Dr Farrukh Saleem, a prominent economist and strategic analyst, explained the nexus of an economy and national security which is a neglected dimension of national security in Pakistan because security-related issues are still considered as unidimensional and uni-organizational. Similarly, the second plenary was again distinguished because of the speakers, out of the five four were foreigners representing different regional narratives on contemporary security challenges. The most notable was Dr Mohammad Ali from Nigeria who enlightened Pakistani audience on the less known issues of African politics.
However, Mr Rahimullah Yusafzai, another famous journalist and expert of Afghan affairs, elucidated the complex matrix of contemporary security challenges in Afghanistan and their impact on the region generally and on Pakistan particularly. Furthermore, this conference was not attractive for the local electronic media as it cannot earn good ratings for them, but, on the contrary, the keynote address of Mani Shankar Ayer, a former Indian diplomat and cabinet minister, made it a sensation for Indian electronic media. An Indian English news channel ‘Times Now’ bitterly criticized Mani Shankar because he called Jinnah Quaid-i- Azam (the great leader). They on-aired a small video chunk of his speech where he expounded the urge for seeking security between India and Pakistan through truth, reconciliation and peace.
The second day began with another plenary session where the cluster of eminent speakers discussed the various dimensions of present-day security challenges. Dr Adil Sultan from Kings College London spoke about the relationship between nuclear weapons and security. Ambassador Gamini Keerawella from Siri Lanka highlighted the Siri Lankan view of South Asian regional security in the 21st century. An enlightening conversation between Ejaz Haider and Dr Moeed Yusuf, associate vice president of the Asia centre at the US Institute for peace, took place on the current dynamics of Pak-US relations.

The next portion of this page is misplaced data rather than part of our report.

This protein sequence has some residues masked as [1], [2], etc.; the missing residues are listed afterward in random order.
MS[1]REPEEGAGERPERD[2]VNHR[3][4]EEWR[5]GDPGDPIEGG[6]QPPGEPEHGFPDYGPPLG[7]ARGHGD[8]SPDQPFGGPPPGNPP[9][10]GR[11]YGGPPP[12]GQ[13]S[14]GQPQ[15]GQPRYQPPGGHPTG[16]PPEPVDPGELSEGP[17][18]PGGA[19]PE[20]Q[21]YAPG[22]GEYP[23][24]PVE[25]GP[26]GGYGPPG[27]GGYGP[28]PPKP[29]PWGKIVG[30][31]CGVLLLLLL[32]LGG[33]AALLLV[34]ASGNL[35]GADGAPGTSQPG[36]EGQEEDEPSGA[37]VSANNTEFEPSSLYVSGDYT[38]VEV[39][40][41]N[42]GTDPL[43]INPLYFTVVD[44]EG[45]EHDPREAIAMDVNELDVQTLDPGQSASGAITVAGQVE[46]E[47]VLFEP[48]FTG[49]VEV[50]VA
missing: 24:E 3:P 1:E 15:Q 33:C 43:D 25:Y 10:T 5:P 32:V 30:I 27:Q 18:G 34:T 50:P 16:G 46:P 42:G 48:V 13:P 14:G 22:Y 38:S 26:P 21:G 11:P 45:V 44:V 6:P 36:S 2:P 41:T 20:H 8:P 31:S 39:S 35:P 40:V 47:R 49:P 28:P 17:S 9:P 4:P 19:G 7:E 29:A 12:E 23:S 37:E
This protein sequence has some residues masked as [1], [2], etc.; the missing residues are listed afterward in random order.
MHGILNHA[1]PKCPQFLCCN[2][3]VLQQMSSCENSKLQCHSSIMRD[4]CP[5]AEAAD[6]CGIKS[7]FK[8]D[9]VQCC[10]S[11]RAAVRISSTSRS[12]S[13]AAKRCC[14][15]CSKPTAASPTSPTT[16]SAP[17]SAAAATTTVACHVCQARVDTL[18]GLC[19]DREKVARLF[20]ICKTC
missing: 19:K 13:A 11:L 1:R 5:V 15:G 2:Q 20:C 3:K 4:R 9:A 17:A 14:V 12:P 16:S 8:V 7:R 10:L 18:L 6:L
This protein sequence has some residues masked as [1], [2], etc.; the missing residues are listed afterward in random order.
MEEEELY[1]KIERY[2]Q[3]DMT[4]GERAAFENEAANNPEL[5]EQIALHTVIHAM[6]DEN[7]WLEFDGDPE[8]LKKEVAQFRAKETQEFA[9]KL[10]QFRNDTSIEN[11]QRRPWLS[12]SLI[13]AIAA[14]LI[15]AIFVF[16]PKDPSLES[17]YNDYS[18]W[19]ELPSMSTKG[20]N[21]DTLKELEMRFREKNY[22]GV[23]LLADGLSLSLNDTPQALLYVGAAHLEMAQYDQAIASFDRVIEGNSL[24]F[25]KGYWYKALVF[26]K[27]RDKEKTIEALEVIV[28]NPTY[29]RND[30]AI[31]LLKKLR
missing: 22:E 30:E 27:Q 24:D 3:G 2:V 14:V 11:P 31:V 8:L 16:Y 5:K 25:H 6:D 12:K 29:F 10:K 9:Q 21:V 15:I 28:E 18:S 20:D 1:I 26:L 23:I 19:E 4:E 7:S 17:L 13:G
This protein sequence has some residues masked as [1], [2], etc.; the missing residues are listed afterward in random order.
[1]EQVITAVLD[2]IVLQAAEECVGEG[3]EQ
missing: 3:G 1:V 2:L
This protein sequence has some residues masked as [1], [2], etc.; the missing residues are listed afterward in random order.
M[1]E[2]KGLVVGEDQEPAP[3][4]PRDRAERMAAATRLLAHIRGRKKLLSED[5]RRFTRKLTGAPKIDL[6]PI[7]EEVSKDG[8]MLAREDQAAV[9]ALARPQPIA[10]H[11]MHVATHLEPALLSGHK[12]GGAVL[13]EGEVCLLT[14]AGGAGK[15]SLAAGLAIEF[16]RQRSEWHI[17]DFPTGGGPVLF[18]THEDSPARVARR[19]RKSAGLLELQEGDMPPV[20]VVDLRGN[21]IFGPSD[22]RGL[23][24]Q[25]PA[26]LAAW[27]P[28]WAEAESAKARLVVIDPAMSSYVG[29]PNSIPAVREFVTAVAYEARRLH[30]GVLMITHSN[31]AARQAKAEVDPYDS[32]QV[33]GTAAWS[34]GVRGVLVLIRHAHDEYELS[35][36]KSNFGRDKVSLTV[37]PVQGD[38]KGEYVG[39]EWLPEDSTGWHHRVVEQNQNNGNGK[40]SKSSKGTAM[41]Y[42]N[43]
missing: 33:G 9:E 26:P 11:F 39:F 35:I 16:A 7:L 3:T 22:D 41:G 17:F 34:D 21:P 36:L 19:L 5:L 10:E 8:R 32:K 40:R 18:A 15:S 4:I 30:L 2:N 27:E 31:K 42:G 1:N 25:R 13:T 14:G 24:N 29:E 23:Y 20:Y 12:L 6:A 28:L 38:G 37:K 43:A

The climax of the event was paper presentations, the conference held 13 concurrent sessions where 70 papers were presented by the local and foreign scholars on sub-themes of security like human security, climate and security, nuclear weapons and security, economic and energy security, cyber and informational security, etc. It was really a praiseworthy session where the plethora of ideas was presented by the researchers to address the traditional and non-traditional security challenges of the present era. These creative notions can be of great help for the policy makers of Pakistan, in order to address the short term and long term security challenges, if considered. In fact, it is the high time for the government of Pakistan to take certain initiatives for the active participation of academia in the policy-making process.
The executive authorities of Pakistan must learn that policies cannot be imposed rather it should be implemented in phases. Here, I cannot forget to mention CPEC because it enhanced the influx of academic and economic activities in Lahore. Besides, these conferences are also part of the soft power of a nation-state. A state like Pakistan can project its narrative well through soft power only. Undeniably, this conference was a great show of its kind ever happened in Lahore where the galaxy of academics was gathered by just a two-year-old department. SISS, the University of Lahore, is committed to holding such conferences in future.
The writer is an independent researcher he teaches IR at IR Academy for CSS, Lahore. He can be contacted: email@example.com